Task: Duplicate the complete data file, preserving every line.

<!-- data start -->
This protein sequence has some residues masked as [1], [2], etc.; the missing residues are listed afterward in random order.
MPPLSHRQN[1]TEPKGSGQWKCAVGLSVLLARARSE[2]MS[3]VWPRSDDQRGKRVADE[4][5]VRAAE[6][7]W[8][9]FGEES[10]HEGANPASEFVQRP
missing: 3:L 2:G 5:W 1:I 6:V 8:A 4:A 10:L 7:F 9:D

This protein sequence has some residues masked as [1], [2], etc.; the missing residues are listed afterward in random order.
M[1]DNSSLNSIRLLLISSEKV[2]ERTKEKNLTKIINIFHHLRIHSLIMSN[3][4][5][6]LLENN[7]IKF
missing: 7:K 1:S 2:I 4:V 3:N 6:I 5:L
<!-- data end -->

This protein sequence has some residues masked as [1], [2], etc.; the missing residues are listed afterward in random order.
MPPLSHRQN[1]TEPKGSGQWKCAVGLSVLLARARSE[2]MS[3]VWPRSDDQRGKRVADE[4][5]VRAAE[6][7]W[8][9]FGEES[10]HEGANPASEFVQRP
missing: 3:L 2:G 5:W 1:I 6:V 8:A 4:A 10:L 7:F 9:D

This protein sequence has some residues masked as [1], [2], etc.; the missing residues are listed afterward in random order.
M[1]DNSSLNSIRLLLISSEKV[2]ERTKEKNLTKIINIFHHLRIHSLIMSN[3][4][5][6]LLENN[7]IKF
missing: 7:K 1:S 2:I 4:V 3:N 6:I 5:L